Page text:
comfortable with their own security system – two synonyms (at ease, complacent) used five times in v.9-11 – no feeling of unease whatever

felt safe, must be safe – assessment based on feelings, not objective truth; made their feelings, not biblical principles the standard. Bills paid, money in the bank, plan for future, felt good about themselves and situation, life was good.

here’s the warning, your right response would be: (11-12a)

tremble, shake with fear, strip off your finery, put sackcloth on, beat your breasts in mourning

you need to take things seriously, act on what you know to be true, not according to how you feel. Your trust/confidence is misplaced; if that doesn’t change, God will take away the things in which you trust, will take you away from the object of your confidence. Good warning for us today: if we do same as Jews of Isaiah’s day, God may do same to us.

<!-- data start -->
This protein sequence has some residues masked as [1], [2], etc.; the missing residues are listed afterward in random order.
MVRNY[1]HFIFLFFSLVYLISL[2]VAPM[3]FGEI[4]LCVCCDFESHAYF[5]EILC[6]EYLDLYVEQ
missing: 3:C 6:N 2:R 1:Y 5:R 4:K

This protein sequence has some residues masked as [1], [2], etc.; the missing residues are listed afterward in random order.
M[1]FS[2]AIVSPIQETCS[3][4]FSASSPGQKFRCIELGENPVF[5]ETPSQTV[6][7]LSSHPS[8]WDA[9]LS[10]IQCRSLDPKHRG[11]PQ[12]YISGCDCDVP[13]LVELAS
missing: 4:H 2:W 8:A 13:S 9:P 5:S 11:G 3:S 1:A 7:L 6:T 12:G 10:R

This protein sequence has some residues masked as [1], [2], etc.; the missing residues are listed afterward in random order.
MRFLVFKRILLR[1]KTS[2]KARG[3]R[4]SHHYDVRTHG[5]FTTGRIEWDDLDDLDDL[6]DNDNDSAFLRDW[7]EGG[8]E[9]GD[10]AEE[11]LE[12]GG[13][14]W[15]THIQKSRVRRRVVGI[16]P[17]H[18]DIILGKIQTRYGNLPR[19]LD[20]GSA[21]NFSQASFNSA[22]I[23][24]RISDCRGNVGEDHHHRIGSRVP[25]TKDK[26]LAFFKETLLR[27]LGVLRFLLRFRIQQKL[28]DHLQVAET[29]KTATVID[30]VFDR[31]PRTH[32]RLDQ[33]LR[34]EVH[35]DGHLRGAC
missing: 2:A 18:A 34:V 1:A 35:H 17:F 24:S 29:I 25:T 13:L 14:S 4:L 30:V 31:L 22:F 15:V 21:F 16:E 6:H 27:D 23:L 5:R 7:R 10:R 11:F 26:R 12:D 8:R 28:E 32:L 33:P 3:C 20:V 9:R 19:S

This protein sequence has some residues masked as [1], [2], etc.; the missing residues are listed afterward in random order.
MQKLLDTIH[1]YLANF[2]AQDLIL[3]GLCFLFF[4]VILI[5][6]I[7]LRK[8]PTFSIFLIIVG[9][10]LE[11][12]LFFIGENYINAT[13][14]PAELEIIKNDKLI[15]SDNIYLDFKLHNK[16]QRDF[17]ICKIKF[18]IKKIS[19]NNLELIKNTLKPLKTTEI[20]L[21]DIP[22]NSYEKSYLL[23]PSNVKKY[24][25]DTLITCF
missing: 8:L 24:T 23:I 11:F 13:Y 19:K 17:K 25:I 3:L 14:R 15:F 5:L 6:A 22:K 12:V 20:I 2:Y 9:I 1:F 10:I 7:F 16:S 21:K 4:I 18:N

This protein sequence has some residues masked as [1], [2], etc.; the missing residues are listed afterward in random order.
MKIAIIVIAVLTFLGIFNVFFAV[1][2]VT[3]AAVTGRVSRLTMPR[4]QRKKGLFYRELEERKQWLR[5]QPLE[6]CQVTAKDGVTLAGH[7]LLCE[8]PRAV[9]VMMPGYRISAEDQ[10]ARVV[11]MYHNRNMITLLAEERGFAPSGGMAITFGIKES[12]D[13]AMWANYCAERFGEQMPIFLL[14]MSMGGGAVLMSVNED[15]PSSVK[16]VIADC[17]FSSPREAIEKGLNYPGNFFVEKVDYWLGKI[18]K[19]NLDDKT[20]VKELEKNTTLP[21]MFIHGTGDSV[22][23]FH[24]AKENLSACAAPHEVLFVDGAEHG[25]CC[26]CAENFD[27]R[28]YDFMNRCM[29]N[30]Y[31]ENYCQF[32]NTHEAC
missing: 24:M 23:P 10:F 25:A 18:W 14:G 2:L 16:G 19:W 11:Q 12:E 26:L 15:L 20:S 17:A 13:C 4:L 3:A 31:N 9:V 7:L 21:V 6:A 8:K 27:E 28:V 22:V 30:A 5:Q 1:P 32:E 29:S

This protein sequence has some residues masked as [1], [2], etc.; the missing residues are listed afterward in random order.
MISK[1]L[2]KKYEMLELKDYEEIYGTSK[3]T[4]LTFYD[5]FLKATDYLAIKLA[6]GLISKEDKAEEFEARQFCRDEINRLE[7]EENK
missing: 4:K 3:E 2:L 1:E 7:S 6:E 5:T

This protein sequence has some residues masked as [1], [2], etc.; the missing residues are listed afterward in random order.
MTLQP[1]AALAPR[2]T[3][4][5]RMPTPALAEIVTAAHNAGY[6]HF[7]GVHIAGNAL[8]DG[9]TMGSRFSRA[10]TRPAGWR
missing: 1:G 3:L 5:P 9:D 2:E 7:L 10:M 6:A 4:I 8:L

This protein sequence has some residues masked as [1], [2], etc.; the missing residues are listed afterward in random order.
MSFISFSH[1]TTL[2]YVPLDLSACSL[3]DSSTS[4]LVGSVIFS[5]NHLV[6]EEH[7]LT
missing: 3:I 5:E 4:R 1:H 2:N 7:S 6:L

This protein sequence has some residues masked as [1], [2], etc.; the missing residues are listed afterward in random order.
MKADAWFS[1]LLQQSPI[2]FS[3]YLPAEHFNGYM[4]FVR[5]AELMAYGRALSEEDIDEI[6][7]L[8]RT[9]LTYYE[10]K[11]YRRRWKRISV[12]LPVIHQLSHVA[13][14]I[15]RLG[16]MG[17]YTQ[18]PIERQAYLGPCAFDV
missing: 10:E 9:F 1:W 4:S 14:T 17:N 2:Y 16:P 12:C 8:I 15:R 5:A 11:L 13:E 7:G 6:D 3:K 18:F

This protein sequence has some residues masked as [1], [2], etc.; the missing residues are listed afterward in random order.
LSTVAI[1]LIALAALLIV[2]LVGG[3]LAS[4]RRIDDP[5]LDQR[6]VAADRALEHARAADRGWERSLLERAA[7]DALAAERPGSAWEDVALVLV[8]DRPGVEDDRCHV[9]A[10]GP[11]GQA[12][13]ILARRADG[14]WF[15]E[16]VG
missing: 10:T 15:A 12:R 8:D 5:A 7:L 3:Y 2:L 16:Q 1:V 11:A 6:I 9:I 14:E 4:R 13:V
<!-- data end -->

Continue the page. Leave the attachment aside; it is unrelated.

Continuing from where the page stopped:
a time of devastation, barrenness will surely come (12b-14)

warning will not be heeded: once well-managed and productive, land will become barren and even be emptied of its people – strong declaration of what would occur at time of exile to Babylonia.

D. followed by future blessing v.15-20

if warning is ineffective, desolation comes anyway, what’s with promised time of righteousness and justice? how’s that gonna happen?

focus of early part of chapter is on character of King’s subjects; time of trouble warned about comes about because of character of people in view. For there to be a change of fortunes, must be accompanying change of character.

When King takes his throne, he doesn’t work by himself; is helped in his rule by Holy Spirit. Time spoken of in Joel 2:28-29, again in Acts 2:16-18 as part of Peter’s sermon on day of Pentecost.

Spirit is poured out (15) restoration would be due entirely to gracious work of God by his Spirit; only Spirit of God can undo damage done by man’s sin